A great big burd peck on both cheeks to Plaid Cymru’s new leader, Leanne Woods AM. I have to confess not having paid much attention to Plaid’s leadership contest – more fool me.
Not only is Leanne only 40 but she is well left-of-centre, definitely on the independence side of the Plaid movement, an AM from the south of Wales. And a republican and proud to show it. Wow.
Plaid now has an all-woman line-up at its top. I had the pleasure of meeting Jill Evans last year in Strasbourg, and as well as being an MEP, she is also the party’s President. Then there is Helen-Mary Jones, the party’s chairperson and Rhuanedd Richards, its Chief Executive. Double wow.
I can’t help thinking the women in the party have got themselves organised and conducted a bit of a coup. Sisterhood and solidarity. Triple wow.
Leanne Woods appears to have succeeded by appealing to young party members and using online platforms – sound familiar? – to sprint from being rank outsider to outright winner. Her acceptance speech hit all of my right spots and she does seem to be signalling a big shift in approach. The i-word was mentioned; so too was the highly unfashionable “free”.
Having learned from their sister party up here, maybe they could teach the SNP a few tricks too.
If Leanne Woods’ election was a good news moment, then seeing the serried ranks of Edinburgh’s SNP council candidates in all their monochrome glory in the local campaign paper was a low one.
Of 22 candidates, only three are women. That’s an appalling 13% of the total. If all the candidates in the capital city are elected, and all 43 of the Glasgow candidates are, in our two biggest cities in the land, a paltry 15% of SNP councillors will be women (7 of Glasgow’s 43 are women). In the biggest party in the country, with the largest membership, it is shocking.
Which is not to suggest that the gender balance in the other parties will be much better after the local government elections. And it adds to the pretty dismal showing across the board at the Scottish Parliamentary elections last year. Gender balance at Holyrood improved ever-so-slightly from its previously worst ever level in 2007 of 33% to 34% but that was largely a fluke caused by the SNP’s majority win, resulting in more women coming through the Labour regional list route.
It all adds to the pressure on parties to “do something”. Pressure, it has to be said, being brought to bear largely by the Electoral Reform Society which today (in the Guardian) accused the main political parties of “failing to push for more women” in the Scottish and Welsh parliaments. Indeed, the ERS goes further in accusing them of allowing the issue of equal representation to “fester” and showing “open hostility or indifference“. Strong stuff but not undeserved.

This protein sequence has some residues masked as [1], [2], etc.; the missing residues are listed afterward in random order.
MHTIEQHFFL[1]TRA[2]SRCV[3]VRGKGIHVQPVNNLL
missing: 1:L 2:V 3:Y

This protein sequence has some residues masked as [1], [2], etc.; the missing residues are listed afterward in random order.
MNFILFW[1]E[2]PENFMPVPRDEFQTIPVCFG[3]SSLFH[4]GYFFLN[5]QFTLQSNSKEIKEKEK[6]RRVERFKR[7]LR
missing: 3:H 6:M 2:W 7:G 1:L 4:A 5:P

No party in Scotland now practises positive action to try and deliver equal gender balance in its representation in the Parliament. And it has had an impact in causing a generally downward trend in the number of women MSPs.
As far as the SNP is concerned, there is definitely a move on to win a yes vote from more women in the independence referendum. This weekend, there will be a major pitch to the mother in your life – to coincide cheesily with Mother’s Day – involving a Mother’s Day e-card and a challenge to women members and social media supporters to send it on to ten more mums. Yeah, cos this is a woman’s problem to be solved by the women already connected to the party. And not by the blokes who currently dominate.
It’s a good idea and it’s a start, but really it’s too superficial to produce more than a temporary filip (though I’ll happily be proved wrong). Marketing is only one part of the solution. The claims to be on mammies’ side look pretty threadbare when set aside the reality that is the low number of council candidates in the forthcoming local election.
Such measures are only skindeep: the SNP and indeed, other political parties have to do something far more fundamental to change the nature, look and membership of their parties for good. And if they won’t do so willingly, well the European Parliament might be about to make them.
On Tuesday, MEPs passed a series of resolutions aimed at tackling gender inequality. One of them involves setting electoral quotas. These have successfully been applied in Spain, France, Belgium, Slovenia, Portugal and Poland and according to Sophia in’t Veld, the MEP from the Netherlands who proposed the resolution, should now be considered for all member states. A second resolution, also passed on Tuesday, proposes to apply “binding measures and sanctions… at national and EU level… to ensure gender parity in political decision-making, including electoral lists and top EU positions“. The resolutions were laid during a debate on the Parliament’s 2011 annual report on gender equaltiy in the EU. Interestingly, the Justice Commissioner Viviane Reding said that proposals to create such measures “may be put forward later this year“.
Whether or not these manoeuvrings at European level ultimately result in action is debatable: I struggle to see the male-dominated world of the European Council where power lies, voting like the proverbial turkeys but there is definitely movement on this issue. And not a moment too soon.
Current levels of women’s representation at all levels of politics in the UK – the fab four at the top of Plaid Cymru aside – are woeful, and the parties seem incapable or unwilling or simply clueless about how to address them. Even where there is some commitment to and activity on addressing the matter, it will struggle to achieve any traction in parties which are remarkably resistant to internal change.
As Ms in’t Veld remarked during the European Parliament debate: “Spontaneously it ain’t gonna happen: colleagues, it is now time to act“.
Couldn’t have put it better myself: it’s time to bring on the girls.